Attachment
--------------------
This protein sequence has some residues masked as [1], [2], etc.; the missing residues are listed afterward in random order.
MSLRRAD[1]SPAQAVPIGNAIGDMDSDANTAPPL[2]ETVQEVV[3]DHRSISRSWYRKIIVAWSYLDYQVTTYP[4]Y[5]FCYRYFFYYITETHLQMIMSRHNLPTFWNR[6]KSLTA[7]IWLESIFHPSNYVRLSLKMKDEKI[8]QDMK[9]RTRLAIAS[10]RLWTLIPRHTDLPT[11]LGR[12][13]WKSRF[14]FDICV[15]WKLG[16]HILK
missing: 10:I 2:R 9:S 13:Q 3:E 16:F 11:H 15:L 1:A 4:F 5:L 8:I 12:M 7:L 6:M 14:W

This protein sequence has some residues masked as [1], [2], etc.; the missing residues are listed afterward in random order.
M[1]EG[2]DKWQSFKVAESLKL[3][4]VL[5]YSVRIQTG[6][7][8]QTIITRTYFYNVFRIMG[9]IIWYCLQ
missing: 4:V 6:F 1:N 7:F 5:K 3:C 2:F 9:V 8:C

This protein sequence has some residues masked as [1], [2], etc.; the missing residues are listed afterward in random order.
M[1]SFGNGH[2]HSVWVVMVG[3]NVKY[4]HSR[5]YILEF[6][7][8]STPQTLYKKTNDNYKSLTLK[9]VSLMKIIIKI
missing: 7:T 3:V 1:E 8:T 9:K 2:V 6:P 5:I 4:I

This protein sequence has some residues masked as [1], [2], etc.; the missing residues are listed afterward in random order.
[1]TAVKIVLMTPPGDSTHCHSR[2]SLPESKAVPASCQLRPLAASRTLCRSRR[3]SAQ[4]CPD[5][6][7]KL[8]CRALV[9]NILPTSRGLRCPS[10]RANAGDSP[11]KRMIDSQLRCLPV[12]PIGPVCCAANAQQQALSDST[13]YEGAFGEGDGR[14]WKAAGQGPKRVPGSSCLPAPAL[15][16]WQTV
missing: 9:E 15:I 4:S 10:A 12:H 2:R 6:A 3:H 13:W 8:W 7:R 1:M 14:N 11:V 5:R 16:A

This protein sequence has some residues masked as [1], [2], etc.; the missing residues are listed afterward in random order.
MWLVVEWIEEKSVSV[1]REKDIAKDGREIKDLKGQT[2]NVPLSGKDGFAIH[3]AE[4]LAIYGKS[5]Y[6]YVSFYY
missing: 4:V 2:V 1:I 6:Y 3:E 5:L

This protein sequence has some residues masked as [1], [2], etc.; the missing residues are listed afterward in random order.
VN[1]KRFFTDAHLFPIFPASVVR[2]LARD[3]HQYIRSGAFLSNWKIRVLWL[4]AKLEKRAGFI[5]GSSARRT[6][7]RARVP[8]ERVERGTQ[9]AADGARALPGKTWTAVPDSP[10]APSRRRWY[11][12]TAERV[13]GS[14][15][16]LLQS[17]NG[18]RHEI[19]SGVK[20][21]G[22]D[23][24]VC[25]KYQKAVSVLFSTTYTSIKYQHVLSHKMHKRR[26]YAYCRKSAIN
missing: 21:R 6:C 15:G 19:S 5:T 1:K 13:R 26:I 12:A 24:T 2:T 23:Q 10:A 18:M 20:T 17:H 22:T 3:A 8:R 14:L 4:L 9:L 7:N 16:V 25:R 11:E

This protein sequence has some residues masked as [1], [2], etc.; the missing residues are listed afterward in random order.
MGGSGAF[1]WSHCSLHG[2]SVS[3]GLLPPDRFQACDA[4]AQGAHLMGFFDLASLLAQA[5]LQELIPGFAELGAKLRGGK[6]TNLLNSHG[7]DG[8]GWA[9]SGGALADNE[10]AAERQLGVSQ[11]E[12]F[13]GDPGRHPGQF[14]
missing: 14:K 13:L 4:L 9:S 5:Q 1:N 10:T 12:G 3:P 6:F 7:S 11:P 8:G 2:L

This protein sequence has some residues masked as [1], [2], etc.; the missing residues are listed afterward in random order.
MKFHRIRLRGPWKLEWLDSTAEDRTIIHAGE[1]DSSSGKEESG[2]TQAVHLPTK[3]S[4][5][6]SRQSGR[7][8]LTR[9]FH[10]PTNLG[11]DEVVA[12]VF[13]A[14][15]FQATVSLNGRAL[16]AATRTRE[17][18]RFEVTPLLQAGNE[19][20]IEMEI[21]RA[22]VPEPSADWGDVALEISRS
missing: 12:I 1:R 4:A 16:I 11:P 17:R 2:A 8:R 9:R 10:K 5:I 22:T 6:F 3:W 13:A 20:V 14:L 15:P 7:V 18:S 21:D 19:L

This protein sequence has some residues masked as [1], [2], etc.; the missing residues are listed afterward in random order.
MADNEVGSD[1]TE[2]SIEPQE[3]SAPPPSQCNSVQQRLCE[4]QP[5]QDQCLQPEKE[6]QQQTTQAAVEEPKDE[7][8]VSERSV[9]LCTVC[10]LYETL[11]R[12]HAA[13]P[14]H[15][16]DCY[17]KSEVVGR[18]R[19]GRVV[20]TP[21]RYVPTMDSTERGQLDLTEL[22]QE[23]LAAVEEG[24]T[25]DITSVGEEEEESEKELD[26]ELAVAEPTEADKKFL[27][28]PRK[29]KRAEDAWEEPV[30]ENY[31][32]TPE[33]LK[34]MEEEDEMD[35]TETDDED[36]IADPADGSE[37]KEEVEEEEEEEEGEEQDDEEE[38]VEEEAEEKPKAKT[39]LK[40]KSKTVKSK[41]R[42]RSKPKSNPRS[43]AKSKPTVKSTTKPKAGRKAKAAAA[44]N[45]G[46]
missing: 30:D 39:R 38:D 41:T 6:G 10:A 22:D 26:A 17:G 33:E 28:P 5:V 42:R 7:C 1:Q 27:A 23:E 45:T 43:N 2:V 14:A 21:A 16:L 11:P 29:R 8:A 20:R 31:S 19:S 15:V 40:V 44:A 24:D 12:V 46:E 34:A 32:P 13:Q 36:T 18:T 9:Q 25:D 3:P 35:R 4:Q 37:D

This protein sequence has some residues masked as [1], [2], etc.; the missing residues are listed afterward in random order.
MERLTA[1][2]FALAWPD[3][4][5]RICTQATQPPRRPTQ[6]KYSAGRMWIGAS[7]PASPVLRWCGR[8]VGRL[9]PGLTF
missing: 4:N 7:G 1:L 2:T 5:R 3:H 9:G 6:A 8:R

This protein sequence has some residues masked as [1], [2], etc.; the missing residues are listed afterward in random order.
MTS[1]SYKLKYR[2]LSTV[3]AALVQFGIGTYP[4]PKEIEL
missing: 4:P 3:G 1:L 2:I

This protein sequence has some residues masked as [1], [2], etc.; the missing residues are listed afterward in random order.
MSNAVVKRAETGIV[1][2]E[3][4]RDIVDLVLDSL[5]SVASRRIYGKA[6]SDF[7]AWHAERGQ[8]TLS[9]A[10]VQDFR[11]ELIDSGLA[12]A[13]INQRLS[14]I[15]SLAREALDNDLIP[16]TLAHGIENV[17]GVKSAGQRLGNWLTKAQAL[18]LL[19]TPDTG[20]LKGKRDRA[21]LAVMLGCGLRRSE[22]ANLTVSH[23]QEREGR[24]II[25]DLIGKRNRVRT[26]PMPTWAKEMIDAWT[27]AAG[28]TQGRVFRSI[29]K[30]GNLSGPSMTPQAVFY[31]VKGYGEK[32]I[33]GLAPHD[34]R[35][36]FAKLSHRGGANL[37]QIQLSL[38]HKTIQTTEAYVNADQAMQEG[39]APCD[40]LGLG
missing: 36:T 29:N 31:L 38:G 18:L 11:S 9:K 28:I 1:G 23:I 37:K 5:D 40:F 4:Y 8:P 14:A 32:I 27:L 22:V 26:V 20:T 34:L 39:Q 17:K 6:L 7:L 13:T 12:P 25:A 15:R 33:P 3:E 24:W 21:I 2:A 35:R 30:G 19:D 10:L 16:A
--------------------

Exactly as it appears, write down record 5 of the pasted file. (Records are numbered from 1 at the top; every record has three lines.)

This protein sequence has some residues masked as [1], [2], etc.; the missing residues are listed afterward in random order.
MWLVVEWIEEKSVSV[1]REKDIAKDGREIKDLKGQT[2]NVPLSGKDGFAIH[3]AE[4]LAIYGKS[5]Y[6]YVSFYY
missing: 4:V 2:V 1:I 6:Y 3:E 5:L